The thing is, though, it’s such a finely tuned, sensitive Geiger counter of a test that I’m not sure how many will come out smelling of roses. I think even Mother Theresa would come out of it looking bad.

The premise, which is prefaced with those dreaded words “Based on a true story”, is that in the aftermath of the Rodney King riots, a young idealistic teacher (Hillary Swank) tries to teach some underprivileged kids at an urban school whose life expectancies are akin to that of grams of drugs around AFL footballers: they’re not going to last very long at all.

Erin Gruwell starts off all sunshine and light, and remains all sunshine and light throughout. She cares about the kids right from the start, but her character arc is that she has to learn to speak to them about life in a way that doesn’t condescend and that appreciates the war-torn realm in which they live their lives. How will she achieve the seemingly impossible? By getting them to read The Diary of Ann Frank.

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Reign Over Me

dir: Mike Binder
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Hmmm, Adam Sandler in a serious role again. Smells like Oscarbait to me.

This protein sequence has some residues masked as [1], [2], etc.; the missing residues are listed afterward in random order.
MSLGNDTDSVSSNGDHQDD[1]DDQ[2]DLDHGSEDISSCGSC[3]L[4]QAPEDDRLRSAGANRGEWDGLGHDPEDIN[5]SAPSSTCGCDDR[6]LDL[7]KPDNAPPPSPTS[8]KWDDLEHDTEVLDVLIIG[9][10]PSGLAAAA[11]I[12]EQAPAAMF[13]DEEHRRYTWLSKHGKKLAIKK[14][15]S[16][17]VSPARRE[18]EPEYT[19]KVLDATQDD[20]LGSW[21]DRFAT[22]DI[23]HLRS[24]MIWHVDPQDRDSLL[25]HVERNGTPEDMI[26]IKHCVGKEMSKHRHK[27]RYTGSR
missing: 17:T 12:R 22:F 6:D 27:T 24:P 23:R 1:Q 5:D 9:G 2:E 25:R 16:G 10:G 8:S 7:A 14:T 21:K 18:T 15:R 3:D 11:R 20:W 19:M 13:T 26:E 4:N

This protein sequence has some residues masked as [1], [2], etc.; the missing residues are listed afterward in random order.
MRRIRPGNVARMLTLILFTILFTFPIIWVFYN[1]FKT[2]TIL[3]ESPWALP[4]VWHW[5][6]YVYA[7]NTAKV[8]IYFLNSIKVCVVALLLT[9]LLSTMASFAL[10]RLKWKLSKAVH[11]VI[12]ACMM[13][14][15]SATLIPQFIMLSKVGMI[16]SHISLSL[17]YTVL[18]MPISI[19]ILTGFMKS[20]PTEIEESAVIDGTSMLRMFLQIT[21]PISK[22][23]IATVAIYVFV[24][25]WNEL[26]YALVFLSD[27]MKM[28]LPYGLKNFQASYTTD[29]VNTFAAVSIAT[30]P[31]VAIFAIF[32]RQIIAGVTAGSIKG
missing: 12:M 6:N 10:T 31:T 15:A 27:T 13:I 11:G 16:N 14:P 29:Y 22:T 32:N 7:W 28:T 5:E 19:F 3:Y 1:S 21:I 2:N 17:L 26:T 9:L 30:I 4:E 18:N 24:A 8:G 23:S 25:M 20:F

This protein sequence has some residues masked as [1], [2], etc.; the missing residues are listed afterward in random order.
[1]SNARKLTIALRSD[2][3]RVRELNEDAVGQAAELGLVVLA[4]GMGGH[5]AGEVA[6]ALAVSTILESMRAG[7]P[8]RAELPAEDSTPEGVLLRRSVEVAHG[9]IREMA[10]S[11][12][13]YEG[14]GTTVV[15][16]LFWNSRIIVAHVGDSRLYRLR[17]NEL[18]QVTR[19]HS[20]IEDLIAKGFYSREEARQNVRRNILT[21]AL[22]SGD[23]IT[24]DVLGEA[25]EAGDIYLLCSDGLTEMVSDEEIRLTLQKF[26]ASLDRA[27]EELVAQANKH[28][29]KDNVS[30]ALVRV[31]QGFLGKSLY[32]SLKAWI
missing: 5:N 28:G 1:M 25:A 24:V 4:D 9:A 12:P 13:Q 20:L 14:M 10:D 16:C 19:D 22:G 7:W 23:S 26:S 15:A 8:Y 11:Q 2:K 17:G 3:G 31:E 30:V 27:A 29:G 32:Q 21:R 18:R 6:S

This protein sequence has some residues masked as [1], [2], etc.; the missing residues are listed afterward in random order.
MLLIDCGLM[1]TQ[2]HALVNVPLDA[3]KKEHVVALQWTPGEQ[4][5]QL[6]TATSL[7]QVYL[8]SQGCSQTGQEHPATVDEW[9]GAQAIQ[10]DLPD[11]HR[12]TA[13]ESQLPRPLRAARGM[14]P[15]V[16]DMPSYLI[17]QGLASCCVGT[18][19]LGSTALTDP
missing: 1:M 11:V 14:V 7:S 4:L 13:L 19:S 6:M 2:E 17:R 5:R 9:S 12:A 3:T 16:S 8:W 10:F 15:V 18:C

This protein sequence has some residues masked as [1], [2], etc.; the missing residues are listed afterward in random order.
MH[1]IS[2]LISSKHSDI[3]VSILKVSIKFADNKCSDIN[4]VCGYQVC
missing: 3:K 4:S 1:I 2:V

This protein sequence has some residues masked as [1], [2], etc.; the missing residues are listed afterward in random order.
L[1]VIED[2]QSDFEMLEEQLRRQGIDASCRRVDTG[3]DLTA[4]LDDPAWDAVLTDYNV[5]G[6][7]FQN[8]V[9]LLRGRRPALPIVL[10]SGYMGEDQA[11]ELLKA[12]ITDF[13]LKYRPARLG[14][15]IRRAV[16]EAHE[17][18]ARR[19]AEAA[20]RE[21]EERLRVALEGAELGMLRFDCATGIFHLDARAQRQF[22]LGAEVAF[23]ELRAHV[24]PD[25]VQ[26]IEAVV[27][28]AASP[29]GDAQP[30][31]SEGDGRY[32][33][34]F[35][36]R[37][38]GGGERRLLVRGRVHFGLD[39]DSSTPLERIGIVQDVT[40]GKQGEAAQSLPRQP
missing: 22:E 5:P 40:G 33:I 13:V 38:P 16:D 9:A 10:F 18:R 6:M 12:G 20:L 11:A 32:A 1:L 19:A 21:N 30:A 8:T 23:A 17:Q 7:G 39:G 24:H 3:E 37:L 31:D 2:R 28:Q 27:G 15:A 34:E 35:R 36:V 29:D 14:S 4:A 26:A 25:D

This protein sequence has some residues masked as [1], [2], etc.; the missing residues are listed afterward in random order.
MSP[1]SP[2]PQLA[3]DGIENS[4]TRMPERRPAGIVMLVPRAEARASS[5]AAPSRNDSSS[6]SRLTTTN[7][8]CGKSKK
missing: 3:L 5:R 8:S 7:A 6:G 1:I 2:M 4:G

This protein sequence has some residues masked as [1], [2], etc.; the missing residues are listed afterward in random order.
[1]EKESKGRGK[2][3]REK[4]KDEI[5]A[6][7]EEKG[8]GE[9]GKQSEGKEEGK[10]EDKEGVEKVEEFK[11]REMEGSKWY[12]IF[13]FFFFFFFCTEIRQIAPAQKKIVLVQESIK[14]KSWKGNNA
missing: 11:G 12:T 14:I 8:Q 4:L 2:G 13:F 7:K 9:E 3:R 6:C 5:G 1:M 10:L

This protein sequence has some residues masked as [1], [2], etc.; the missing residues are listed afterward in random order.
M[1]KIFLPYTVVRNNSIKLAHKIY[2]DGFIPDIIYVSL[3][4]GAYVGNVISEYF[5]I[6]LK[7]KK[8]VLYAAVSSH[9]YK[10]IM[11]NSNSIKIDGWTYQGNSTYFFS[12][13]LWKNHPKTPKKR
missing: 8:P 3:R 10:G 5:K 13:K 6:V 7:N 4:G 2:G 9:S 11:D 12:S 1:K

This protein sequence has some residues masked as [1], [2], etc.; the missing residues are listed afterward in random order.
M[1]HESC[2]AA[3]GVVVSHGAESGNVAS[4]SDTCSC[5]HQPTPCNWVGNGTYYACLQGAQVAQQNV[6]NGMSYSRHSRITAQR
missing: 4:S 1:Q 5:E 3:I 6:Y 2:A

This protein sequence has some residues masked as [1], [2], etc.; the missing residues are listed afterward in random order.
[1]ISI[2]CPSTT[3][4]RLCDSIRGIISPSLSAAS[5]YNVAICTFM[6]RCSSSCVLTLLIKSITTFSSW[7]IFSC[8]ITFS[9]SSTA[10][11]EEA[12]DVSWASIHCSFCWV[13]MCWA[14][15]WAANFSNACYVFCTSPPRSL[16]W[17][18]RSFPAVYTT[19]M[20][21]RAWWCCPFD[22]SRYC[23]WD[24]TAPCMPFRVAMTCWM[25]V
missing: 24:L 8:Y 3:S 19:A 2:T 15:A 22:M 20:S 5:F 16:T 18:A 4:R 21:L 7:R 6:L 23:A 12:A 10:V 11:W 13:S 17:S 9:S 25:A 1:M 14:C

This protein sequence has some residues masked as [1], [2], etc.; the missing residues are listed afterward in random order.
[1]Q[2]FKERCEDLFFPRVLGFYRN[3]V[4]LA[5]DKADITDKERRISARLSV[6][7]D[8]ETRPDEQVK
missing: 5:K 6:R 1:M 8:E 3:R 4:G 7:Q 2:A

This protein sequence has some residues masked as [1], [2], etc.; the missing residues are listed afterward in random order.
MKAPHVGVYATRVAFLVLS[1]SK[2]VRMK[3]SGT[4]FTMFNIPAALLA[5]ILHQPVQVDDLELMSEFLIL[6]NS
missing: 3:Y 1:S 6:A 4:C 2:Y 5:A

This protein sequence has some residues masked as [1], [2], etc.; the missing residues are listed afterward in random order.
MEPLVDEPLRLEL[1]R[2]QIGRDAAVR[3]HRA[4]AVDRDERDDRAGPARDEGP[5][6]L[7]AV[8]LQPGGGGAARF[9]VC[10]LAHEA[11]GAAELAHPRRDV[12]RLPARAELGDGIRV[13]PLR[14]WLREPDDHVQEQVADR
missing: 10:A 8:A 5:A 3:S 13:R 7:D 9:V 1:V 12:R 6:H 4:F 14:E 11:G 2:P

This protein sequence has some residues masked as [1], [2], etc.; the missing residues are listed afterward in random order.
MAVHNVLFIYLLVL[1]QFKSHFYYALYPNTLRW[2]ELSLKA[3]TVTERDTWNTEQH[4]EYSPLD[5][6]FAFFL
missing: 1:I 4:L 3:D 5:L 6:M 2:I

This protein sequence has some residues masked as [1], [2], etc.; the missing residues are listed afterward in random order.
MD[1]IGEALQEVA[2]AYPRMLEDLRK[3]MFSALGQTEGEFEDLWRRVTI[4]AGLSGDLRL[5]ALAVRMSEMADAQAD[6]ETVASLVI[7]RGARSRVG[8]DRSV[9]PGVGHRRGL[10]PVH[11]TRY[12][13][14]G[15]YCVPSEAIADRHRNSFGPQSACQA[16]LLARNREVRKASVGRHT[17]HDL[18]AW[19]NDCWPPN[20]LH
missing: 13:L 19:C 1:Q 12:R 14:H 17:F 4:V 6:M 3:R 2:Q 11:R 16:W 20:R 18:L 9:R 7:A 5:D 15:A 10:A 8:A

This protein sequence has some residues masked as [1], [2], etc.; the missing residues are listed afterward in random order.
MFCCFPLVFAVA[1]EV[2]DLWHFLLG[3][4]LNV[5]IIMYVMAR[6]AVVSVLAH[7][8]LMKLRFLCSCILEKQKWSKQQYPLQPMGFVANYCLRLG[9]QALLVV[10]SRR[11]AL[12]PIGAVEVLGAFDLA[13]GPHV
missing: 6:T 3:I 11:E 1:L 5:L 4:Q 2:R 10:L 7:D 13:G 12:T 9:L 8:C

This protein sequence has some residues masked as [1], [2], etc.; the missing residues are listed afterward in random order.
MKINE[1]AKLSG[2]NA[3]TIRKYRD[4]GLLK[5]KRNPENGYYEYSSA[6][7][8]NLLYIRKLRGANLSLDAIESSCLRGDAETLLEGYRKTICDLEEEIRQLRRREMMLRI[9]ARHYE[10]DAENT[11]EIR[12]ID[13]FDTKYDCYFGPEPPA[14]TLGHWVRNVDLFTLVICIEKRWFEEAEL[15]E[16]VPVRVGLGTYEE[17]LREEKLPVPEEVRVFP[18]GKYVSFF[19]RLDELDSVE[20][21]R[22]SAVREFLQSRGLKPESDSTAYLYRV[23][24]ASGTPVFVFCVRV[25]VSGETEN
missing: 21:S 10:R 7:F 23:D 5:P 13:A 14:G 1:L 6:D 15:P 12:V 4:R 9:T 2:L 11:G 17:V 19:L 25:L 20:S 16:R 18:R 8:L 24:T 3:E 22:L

Reign Over Me is a somewhat manipulative attempt by the filmmakers to both make Sandler look like an Oscar contender and to use the September 11th attacks to tug at the heartstrings of gooey audiences everywhere.

When I think of that terrible day, I don’t say to myself: “what I really need is a way to make the tragedy personal, to understand it in the scope of the impact it had on one person. And I want that person to be Adam Sandler looking like a very dishevelled Bob Dylan”.

I mean, after all, no tragedy is more hard-hitting or better explained except when it’s done by a comedian.

In a lot of ways, though Sandler isn’t as excruciating as you would expect, he plays the role the same way he plays every role, whether it’s a comedy or not. It’s still the same character - an aging poster child for arrested adolescence deals with, uh, stuff – that he plays in absolutely everything he’s ever played.